About 6 million women in the United States are taking the hormones estrogen plus progestin for a variety of reasons, including relief of menopausal symptoms because their health care provider advised it or for long-term health. With the news of the cessation of the Women’s Health Initiative’s (WHI) study of the two drugs,1 what is the impact on the use of such hormones?
Look for the following trends in hormone replacement therapy (HRT) use, says Andrew Kaunitz, MD, professor and assistant chair in the obstetrics and gynecology department at the University of Florida Health Science Center in Jacksonville:
- Fewer women will opt to use combination HRT.
- When combination HRT is prescribed, there may be an increased emphasis on prescribing regimens formulated with progestins other than medroxyprogesterone acetate, such as norethindrone acetate or norgestimate.
- When combination HRT is prescribed, clinicians and women increasingly will focus on lower doses of estrogens and progestins.
- Combination HRT will be used for shorter durations — five years or less.
- Providers will reach unequivocal recognition that combination HRT is neither indicated for treating or preventing cardiovascular disease.
- Use of combination HRT will be more limited to the treatment of vasomotor symptoms, with less use of HRT for prevention and treatment of osteoporosis.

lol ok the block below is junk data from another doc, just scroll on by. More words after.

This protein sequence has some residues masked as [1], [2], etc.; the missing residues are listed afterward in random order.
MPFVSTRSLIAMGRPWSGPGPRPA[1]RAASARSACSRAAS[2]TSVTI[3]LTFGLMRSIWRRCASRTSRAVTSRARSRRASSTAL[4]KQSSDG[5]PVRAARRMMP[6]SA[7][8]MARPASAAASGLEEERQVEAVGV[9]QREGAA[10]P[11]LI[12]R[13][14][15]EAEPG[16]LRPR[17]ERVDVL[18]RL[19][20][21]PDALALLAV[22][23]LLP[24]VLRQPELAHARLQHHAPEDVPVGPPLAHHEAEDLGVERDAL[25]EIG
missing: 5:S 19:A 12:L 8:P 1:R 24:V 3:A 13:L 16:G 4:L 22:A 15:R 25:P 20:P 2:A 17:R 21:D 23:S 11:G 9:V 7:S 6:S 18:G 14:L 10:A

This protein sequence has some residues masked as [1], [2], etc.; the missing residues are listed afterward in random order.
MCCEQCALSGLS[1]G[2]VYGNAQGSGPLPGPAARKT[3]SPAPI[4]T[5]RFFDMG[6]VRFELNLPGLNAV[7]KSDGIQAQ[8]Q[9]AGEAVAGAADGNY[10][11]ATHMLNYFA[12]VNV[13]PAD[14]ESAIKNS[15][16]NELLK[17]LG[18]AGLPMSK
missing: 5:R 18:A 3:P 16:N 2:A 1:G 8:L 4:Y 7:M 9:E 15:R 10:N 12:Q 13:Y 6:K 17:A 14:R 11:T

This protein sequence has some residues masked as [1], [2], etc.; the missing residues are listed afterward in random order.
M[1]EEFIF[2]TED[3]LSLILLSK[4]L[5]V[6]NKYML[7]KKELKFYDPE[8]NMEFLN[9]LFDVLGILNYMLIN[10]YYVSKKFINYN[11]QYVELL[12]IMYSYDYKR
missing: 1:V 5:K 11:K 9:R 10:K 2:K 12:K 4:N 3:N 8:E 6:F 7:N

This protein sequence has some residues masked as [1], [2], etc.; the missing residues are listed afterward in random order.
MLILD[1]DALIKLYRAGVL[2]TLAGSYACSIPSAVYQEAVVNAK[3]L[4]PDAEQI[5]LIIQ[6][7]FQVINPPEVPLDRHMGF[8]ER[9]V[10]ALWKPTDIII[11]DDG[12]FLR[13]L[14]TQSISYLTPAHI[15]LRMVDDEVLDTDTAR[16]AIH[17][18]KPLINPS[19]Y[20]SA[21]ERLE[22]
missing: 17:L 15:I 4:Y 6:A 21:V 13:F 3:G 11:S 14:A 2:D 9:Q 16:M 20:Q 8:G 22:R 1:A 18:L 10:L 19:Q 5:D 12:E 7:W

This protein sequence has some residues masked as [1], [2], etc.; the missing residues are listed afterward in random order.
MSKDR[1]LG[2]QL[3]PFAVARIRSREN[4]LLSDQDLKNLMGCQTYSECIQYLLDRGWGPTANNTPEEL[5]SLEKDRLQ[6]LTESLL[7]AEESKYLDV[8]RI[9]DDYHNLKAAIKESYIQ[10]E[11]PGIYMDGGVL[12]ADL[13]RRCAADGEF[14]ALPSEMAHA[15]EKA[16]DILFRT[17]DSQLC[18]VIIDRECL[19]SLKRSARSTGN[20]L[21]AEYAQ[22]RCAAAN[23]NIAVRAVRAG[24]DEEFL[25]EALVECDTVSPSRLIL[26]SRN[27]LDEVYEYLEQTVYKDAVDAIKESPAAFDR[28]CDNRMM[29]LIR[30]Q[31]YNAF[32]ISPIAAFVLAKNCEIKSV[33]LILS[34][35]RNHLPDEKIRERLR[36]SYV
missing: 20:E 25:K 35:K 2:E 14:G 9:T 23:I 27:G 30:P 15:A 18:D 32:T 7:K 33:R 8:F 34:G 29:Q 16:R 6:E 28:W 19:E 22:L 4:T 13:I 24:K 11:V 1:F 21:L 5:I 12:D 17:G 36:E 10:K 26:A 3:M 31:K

- Use of bisphosphonates and raloxifene will increase for prevention/treatment of osteoporosis. (Get more information on alternatives to estrogen for osteoporosis prevention in the article "Osteo-porosis: Stop the bone robber’" see the June 2000 Contraceptive Technology Update, p. 71.)
Review the options
The WHI trial used one form of HRT: conjugated equine estrogens (0.625 mg/day CEE) and medroxyprogesterone acetate (2.5 mg/day MPA), marketed as Prempro by Wyeth Pharmaceuticals, Collegeville, PA.
A survey of doctors taken three days after the results of the WHI study were released found that Wyeth drug representatives quadrupled the number of provider visits for the drug compared with the number during the three previous weeks. Prempro accounts for nearly $1 billion of annual sales for the company.2 According to a separate analysis, Prempro prescriptions dropped about 30% in the two days after the study data were announced, relative to the average number of prescriptions written during the 20 days prior to the news.2
It is important to remember that the WHI trial only looked at one formulation; the results may not necessarily apply to lower CEE/MPA doses, other oral estrogens and progestins, or to transdermal estrogens and progestins, says Susan Wysocki, RNC, NP, president and chief executive officer of the Washington, DC-based National Association of Nurse Practitioners in Women’s Health (NPWH). More studies are needed on other combination therapies, as well as doses and regimens, she states.